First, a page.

Nick Offerman hasn't played The Last of Us game because of his obsession with Banjo-Kazooie
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Nick Offerman has revealed he hasn’t played The Last of Us due to an addiction he once had to Banjo-Kazooie.
During an appearance on Jimmy Kimmel Live! the comedian said he would not be playing the 2013 post-apocalyptic video game anytime soon.
"Twenty-five years ago I played my last video game, and I'm very indulgent," he said. "I lost a couple of weeks to a video game called Banjo-Kazooie.
"Two weeks went by and I was like, 'oh my god the slow dopamine drip is so delicious'. Then it's over and you're like 'yes I won'.
"And immediately I'm like 'what have I done with my life'."
I mean, at least he knows his poison.
He added: "So I decided that I'm never going to do that again, and thankfully because games have gotten so good, like The Last of Us, that I think I'd be in a basement and I wouldn't even be going to audition for shows like this."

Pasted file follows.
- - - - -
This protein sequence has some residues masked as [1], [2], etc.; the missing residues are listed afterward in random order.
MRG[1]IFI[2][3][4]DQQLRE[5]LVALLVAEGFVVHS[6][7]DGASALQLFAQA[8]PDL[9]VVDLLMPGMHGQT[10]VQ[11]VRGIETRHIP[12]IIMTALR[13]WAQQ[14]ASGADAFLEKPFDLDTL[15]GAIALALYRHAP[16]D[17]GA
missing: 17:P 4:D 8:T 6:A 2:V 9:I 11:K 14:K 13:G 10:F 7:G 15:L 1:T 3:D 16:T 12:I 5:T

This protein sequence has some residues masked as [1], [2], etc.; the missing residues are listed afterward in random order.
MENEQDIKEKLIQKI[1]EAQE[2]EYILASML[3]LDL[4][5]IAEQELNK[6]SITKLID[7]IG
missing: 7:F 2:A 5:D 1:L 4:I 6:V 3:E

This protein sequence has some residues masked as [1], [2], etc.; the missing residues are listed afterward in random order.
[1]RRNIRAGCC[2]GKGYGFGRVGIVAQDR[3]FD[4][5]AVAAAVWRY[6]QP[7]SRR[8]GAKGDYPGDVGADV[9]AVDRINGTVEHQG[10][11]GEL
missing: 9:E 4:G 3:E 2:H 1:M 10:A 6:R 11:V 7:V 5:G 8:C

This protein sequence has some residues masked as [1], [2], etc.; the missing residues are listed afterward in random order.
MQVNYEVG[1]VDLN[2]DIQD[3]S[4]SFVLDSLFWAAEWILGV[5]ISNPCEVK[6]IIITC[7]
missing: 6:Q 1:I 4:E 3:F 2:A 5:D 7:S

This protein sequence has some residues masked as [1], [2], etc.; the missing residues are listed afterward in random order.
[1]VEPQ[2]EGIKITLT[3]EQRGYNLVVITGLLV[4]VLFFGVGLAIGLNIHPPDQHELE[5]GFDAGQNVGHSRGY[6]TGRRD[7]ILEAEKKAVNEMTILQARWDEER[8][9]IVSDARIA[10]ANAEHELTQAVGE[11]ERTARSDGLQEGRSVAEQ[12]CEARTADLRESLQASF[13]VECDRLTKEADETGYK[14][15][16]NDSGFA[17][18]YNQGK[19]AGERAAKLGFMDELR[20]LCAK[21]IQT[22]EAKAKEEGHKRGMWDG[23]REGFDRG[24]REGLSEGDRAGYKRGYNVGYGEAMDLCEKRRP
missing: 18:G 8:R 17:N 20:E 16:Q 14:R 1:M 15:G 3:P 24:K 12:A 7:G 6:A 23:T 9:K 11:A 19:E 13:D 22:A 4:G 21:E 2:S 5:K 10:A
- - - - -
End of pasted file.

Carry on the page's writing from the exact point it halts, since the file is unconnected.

The actor is currently starring in the TV adaption of the game, portraying Bill alongside Murray Bartlett (Frank), an unlikely couple living in an isolated town following a deadly viral infection running rampant in the US.
While the first two episodes of the series focused on the last remaining survivors of the pandemic, the third episode took a slight turn and centered around the romantic relationship between Bill and Frank.
The episode has received rave reviews, as many praised the series for delving into a queer storyline - something you don’t usually see in the genre.
However, co-creator Craig Mazin revealed that Offerman, known for playing masculine characters such as Ron Swanson, wasn’t his first choice for the role.
Initially, Bill was meant to be played by Chernobyl actor Con O'Neill, but the actor pulled out due to scheduling conflicts with Our Flag Means Death.
Mazin ultimately cast Offerman after heavy deliberation, as the actor would be a straight man playing a queer character.
He told The Last of Us Podcast:” For Nick and for me, both straight men, it was important to say, ‘Look, we can do this work. We can tell these stories with these characters.’
“The key is you have to do your homework, and you have to talk to people who have walked in the shoes of these characters, and most importantly, have to give them room to tell you where you got a right and where you've gotten it wrong, and you have to listen.”
Topics: Celebrity, News, Film and TV, LGBTQ